Cost-cutting innovations in the electric power sector are underway, and electricity could take the lead over fossil-based combustion fuels in the world’s energy supply by mid-century. A new study finds that when combined with a global carbon price, these developments can catalyze emission reductions to meet the Paris climate targets while reducing the need for controversial negative emissions.
“Today, 80 percent of all energy demands for industry, mobility, or building heating are met directly by burning – mostly fossil – fuels, with only 20 percent met by electricity.” According to Gunnar Luderer, author of the new study and researcher at the Potsdam Institute for Climate Impact Research, as well as professor of Global Energy Systems Analysis at the Technical University of Berlin, “that relationship can be pretty much reversed by 2050, making easy-to-decarbonize electricity the mainstay of global energy supply.” “For the longest time, fossil fuels were inexpensive and widely available, while electricity was a rare and expensive source of energy.” Renewable electricity generation, particularly solar photovoltaics, has become dramatically cheaper, at a rate that most climate models have so far underestimated.
Prices for solar electricity have dropped by 80% in the last decade alone, with further cost reductions expected in the future. This advancement has the potential to fundamentally transform energy systems. “Our computer simulations show that, in combination with global carbon pricing, green electricity can become the cheapest form of energy by 2050, meeting up to three-quarters of total demand,” Luderer explains.
Today, 80 percent of all energy demands for industry, mobility, or building heating are met directly by burning – mostly fossil – fuels, with only 20 percent met by electricity. Our computer simulations show that, in combination with global carbon pricing, green electricity can become the cheapest form of energy by 2050, meeting up to three-quarters of total demand.Gunnar Luderer
“You can electrify more end-uses than you think”: cars, heating, steel production
The reasons are primarily due to groundbreaking technological advancements in solar and wind power generation, but they are also due to the end uses of electric energy. Solar and wind power costs per kilowatt hour are falling sharply, while battery technology, for example, in automobiles, is rapidly improving. Heat pumps use less energy per unit of heat output than any other type of boiler and are becoming more competitive not only in building applications, but also in industrial applications. “You can electrify more end-uses than you think, and in those cases, you can actually reduce energy consumption compared to current levels,” says Silvia Madeddu, co-author and Potsdam Institute researcher.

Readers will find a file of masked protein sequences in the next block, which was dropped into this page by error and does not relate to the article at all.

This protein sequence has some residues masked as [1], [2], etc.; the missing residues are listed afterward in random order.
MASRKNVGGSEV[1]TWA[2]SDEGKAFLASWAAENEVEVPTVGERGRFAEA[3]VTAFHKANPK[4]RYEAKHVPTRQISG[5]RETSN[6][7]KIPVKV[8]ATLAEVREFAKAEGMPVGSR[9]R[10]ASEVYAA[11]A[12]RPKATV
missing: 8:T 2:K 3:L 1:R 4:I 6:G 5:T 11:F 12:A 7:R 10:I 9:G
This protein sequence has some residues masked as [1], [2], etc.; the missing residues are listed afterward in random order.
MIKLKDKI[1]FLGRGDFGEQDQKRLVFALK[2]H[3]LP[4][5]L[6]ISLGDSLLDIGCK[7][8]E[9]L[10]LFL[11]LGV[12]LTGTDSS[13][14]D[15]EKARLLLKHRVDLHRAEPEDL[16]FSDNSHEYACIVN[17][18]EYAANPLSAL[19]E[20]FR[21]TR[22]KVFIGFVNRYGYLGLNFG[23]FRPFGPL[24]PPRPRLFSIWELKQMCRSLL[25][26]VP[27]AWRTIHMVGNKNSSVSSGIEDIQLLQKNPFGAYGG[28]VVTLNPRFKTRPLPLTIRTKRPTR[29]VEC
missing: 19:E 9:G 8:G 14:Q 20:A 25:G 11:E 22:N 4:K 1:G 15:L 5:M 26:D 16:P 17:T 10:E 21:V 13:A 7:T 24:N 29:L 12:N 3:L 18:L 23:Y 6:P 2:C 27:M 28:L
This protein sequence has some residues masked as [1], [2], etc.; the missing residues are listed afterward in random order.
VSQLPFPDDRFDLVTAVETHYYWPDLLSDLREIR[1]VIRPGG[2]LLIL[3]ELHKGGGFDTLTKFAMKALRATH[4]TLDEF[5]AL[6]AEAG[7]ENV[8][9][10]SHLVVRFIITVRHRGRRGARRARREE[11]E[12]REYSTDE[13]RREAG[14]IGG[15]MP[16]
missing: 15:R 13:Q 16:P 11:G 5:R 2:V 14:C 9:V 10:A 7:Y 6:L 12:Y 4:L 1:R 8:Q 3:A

“Take steel production: electrifying the melting of recycled steel, also known as secondary steel,” says Madeddu. “This reduces the total process energy required and lowers the carbon intensity per tonne of steel produced.” “Overall, we find that more than half of all industrial energy demand can be electrified by 2050.” However, the researchers point out that some electrification bottlenecks still exist. Long-haul aviation, shipping, and chemical feedstocks, i.e. fossil fuels used as raw materials in chemical production, are the slowest in the race to decarbonisation.
Limiting the reliance on negative emissions
The scale of technological progress provides tremendous opportunities for both countries to leapfrog and investors to profit. However, not every technology has been a success so far. “In this study, we limited our reliance on carbon-capture-and-storage technologies because they have proven to be more difficult to scale than previously anticipated: Carbon Capture and Storage has not seen the same dramatic drop in cost as, say, solar power.
Biomass, in turn, competes for land use with food production “Luderer lays it all out. “Intriguingly, we discovered that accelerating electrification of energy demands can more than compensate for a shortfall in biomass and CCS, while still keeping the 1.5 °C goal within reach and reducing land requirements for energy crops by two-thirds.”
Era of electricity will come — but global climate policy must accelerate it to meet climate goals
“Either way, the era of electricity will arrive. However, only broad regulation of fossil fuels across sectors and world regions – most importantly, some form of carbon pricing – can ensure that 1.5 degrees Celsius is reached in time “According to Luderer. Indeed, the simulations show that even if no climate policy is implemented, electricity’s share will more than double over the course of the century.
However, in order to meet the Paris Agreement’s goal of limiting global warming to well below two degrees Celsius, decisive and global political coordination is required: carbon pricing, the elimination of electricity levies, the expansion of grid infrastructure, and the redesign of electricity markets to reward storage and flexible demands. Hydrogen will be a critical chain link in this case, as it can convert renewable electricity into green fuels for sectors that cannot be directly electrified.
“If these elements come together, the prospects of a renewables-based green energy future look truly electrifying,” says Luderer.